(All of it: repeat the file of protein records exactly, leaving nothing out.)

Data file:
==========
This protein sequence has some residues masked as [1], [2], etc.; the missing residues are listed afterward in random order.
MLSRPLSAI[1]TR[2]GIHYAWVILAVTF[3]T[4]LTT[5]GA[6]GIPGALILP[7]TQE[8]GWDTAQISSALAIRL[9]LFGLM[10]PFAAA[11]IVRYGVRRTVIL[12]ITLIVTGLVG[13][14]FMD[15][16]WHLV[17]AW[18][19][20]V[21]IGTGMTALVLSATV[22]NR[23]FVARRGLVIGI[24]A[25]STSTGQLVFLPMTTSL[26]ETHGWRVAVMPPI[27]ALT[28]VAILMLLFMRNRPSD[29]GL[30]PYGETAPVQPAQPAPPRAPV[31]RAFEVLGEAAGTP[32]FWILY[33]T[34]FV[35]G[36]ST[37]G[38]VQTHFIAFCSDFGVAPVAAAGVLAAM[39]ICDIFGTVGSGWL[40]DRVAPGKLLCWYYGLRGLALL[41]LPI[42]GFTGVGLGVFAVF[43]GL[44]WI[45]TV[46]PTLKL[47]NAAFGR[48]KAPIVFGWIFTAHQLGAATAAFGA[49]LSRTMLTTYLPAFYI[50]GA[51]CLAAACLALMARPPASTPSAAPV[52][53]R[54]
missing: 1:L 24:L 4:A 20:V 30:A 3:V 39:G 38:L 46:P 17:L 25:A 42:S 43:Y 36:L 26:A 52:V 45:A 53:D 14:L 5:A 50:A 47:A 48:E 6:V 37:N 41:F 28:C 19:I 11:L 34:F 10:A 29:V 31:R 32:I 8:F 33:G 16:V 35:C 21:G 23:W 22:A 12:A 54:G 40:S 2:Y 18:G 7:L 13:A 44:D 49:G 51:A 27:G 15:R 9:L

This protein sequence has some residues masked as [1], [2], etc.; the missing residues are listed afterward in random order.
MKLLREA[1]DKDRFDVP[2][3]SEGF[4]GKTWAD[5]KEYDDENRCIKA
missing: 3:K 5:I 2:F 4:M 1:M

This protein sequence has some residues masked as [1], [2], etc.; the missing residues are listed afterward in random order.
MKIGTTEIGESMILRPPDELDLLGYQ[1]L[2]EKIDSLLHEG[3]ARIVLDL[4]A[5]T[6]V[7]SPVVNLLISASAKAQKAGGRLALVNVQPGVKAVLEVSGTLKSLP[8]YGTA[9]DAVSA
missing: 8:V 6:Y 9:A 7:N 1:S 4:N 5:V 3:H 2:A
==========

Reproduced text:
This protein sequence has some residues masked as [1], [2], etc.; the missing residues are listed afterward in random order.
MLSRPLSAI[1]TR[2]GIHYAWVILAVTF[3]T[4]LTT[5]GA[6]GIPGALILP[7]TQE[8]GWDTAQISSALAIRL[9]LFGLM[10]PFAAA[11]IVRYGVRRTVIL[12]ITLIVTGLVG[13][14]FMD[15][16]WHLV[17]AW[18][19][20]V[21]IGTGMTALVLSATV[22]NR[23]FVARRGLVIGI[24]A[25]STSTGQLVFLPMTTSL[26]ETHGWRVAVMPPI[27]ALT[28]VAILMLLFMRNRPSD[29]GL[30]PYGETAPVQPAQPAPPRAPV[31]RAFEVLGEAAGTP[32]FWILY[33]T[34]FV[35]G[36]ST[37]G[38]VQTHFIAFCSDFGVAPVAAAGVLAAM[39]ICDIFGTVGSGWL[40]DRVAPGKLLCWYYGLRGLALL[41]LPI[42]GFTGVGLGVFAVF[43]GL[44]WI[45]TV[46]PTLKL[47]NAAFGR[48]KAPIVFGWIFTAHQLGAATAAFGA[49]LSRTMLTTYLPAFYI[50]GA[51]CLAAACLALMARPPASTPSAAPV[52][53]R[54]
missing: 1:L 24:L 4:A 20:V 30:A 3:V 39:G 38:L 46:P 17:L 25:A 42:S 43:Y 36:L 26:A 52:V 45:A 53:D 14:L 5:A 50:A 47:A 48:E 6:V 37:N 41:F 28:C 19:I 11:L 34:F 10:A 29:V 31:R 32:I 8:F 33:G 16:V 35:C 21:G 23:W 22:A 12:A 54:G 40:S 2:Y 18:G 7:L 13:A 44:D 49:G 51:A 27:G 15:R 9:L

This protein sequence has some residues masked as [1], [2], etc.; the missing residues are listed afterward in random order.
MKLLREA[1]DKDRFDVP[2][3]SEGF[4]GKTWAD[5]KEYDDENRCIKA
missing: 3:K 5:I 2:F 4:M 1:M

This protein sequence has some residues masked as [1], [2], etc.; the missing residues are listed afterward in random order.
MKIGTTEIGESMILRPPDELDLLGYQ[1]L[2]EKIDSLLHEG[3]ARIVLDL[4]A[5]T[6]V[7]SPVVNLLISASAKAQKAGGRLALVNVQPGVKAVLEVSGTLKSLP[8]YGTA[9]DAVSA
missing: 8:V 6:Y 9:A 7:N 1:S 4:N 5:V 3:H 2:A